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We’re not sure we believe in the concept of “too much of a good thing”—but the harsh struggle known as too many stellar photos to fit into one online editorial is all too real.

Such was the case with our recent New Streetwear project, shot against the washed-out concrete, gleaming glass and open air of Los Angeles—dozens of stylish, sun-dappled captures (by photographer Zoey Grossman) and only so much available space. We can’t abide good work going to waste around here, so keep reading for our favorite outtakes, along with 10 style tips for spring.

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Above, in fleeting sounds and moving pictures, is a glimpse of what went down last week—when news crews and looky-loos converged on the corner of 6th and Pine outside Nordstrom’s flagship store, the band Helio Sequence blasted sonic ambrosia from inside our window display to the sidewalk beyond, and the founders of Sub Pop Records joined the ranks of local heroes from Jimi Hendrix to Bill Gates on our ‘Seattle Walk of Fame.’

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…And while we’re on the subject:


Here’s a clip we dug up from Sub Pop’s 25th-anniversary music festival last summer—at which we teamed up with Topman and Topshop to street-style passersby. (Watch for cameos from Sub Pop artists King Tuff and Dee Dee from Dum Dum Girls.)


And, just because we want to improve your Monday afternoon—and because we really like Soundgarden, one of the first acts Sub Pop ever signed—here’s a loud yet subtly satirical clip, wherein the dry-humored record label presents dubious commentary on the nature of fame, set to the plodding tempo and soothing distortion of SG’s 1987 B-side “Nothing To Say.”


Speaking of nothing to say (kidding—quite the opposite, actually), be sure to READ OUR FULL Q&A with Sub Pop founders Jonathan Poneman and Bruce Pavitt.
[Photo of Helio Sequence's performance by videographer Patrick Richardson Wright.]

We hold some truths to be self-evident. Among them: There are certain items that every man, from punk rocker to real-estate agent, requires in order to successfully and stylishly face the season at hand. “Essentials,” one might call them. Facing the prospect of springtime, as we currently are, one of those essentials is undoubtedly a well-fitting, impeccably detailed, office-to-evening navy blazer.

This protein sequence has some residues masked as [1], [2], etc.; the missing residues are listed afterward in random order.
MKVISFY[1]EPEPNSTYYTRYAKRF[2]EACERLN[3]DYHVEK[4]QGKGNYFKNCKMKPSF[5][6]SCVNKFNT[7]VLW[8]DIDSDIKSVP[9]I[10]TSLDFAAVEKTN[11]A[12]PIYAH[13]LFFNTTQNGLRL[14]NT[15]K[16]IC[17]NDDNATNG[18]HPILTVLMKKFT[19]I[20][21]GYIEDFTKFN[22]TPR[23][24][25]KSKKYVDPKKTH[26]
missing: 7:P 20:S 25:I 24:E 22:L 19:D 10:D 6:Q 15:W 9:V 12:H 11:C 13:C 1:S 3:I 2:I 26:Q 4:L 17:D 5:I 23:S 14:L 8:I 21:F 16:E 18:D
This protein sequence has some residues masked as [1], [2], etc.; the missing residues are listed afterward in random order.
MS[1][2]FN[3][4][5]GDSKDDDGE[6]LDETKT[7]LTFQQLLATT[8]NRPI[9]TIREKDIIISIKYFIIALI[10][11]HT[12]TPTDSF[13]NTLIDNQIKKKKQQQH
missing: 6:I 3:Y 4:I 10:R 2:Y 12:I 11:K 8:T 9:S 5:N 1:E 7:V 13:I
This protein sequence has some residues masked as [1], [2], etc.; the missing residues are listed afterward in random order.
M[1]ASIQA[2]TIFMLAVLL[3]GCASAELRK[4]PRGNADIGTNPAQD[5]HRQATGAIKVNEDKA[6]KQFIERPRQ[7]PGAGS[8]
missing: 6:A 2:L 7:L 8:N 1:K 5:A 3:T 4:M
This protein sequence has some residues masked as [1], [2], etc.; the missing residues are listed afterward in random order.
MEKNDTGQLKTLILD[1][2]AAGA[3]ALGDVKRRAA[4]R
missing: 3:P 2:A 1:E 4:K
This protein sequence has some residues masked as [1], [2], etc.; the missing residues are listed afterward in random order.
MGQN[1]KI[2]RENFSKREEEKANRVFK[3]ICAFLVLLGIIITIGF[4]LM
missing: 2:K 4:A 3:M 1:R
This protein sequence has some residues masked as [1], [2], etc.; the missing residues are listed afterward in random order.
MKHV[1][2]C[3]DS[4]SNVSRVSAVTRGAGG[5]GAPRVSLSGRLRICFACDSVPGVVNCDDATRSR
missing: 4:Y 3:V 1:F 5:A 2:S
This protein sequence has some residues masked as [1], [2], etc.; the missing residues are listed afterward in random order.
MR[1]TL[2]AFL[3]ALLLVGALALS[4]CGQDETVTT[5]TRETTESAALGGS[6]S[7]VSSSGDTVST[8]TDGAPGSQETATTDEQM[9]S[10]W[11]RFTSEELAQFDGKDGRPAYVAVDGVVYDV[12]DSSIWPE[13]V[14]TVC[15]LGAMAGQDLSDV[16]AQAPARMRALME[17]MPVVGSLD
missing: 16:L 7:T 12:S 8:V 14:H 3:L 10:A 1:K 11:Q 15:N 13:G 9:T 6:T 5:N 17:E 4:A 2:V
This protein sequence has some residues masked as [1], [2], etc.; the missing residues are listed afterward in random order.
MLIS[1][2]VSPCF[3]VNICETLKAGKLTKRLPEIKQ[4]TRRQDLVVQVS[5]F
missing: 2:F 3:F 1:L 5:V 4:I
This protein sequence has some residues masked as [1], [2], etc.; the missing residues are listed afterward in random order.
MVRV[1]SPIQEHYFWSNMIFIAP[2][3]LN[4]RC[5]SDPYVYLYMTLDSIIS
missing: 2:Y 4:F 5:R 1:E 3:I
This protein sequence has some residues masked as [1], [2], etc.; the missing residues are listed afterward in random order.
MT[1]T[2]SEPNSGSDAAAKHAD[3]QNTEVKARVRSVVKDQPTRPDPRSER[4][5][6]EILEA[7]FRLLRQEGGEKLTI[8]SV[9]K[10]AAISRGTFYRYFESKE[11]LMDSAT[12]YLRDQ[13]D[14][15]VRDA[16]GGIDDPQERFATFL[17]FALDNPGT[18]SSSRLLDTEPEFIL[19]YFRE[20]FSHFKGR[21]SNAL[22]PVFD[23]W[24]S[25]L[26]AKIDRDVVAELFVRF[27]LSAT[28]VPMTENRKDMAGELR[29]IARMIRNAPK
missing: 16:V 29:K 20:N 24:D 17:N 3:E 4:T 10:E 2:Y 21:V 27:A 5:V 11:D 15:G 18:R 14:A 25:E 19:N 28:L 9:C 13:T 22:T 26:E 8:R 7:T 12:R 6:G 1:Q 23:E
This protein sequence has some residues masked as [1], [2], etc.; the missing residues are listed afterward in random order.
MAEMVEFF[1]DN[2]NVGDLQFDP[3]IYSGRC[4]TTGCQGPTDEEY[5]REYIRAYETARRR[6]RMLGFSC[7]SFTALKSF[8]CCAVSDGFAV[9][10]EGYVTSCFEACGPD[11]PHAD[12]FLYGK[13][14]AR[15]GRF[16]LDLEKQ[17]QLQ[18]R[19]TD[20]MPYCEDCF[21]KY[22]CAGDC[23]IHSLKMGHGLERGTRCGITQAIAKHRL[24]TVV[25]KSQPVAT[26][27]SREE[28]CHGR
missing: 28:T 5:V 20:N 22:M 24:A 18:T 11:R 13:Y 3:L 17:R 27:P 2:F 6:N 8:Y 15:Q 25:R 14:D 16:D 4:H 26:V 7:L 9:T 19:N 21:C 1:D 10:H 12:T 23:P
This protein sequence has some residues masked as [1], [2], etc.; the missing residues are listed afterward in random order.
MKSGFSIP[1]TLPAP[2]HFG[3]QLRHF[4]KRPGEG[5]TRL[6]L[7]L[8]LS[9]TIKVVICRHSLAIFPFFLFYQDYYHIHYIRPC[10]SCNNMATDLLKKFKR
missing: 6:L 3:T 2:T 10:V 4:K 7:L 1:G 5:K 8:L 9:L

Keep reading to see what puts a Ted Baker blazer a cut above many of its contemporaries.

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Bruce Pavitt and Jonathan Poneman—founders of Sub Pop, the Seattle record label responsible for bringing bands like Nirvana and Soundgarden to the masses 25 years ago and still setting sonic trends today—joined the ranks of local legends like Jimi Hendrix, Ken Griffey Jr., Bill Gates and many more yesterday, when Pete Nordstrom led a ceremony inducting them into the ‘Seattle Walk of Fame’ that circles our flagship store at 6th and Pine in the Emerald City.

The brief ceremony, which concluded with the unveiling of Pavitt’s and Poneman’s bronze footprints newly embedded in the sidewalk, was followed by Sub Pop-signed power duo Helio Sequence performing live inside our window. Keep reading for an exclusive Q&A with Sub Pop’s founders, and photos from the event.

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A British expat stationed at the helm of Z Zegna—the younger, more experimental arm of 104-year-old Italian luxury fashion house Ermenegildo Zegna—creative director Paul Surridge seems to approach each season with a mix of minimalistic precision and scientific wonderment. Through it all, he pays homage to the house’s dignified history (and makes rigorous use of Lanificio Zegna, the family’s state-of-the-art fabric mill).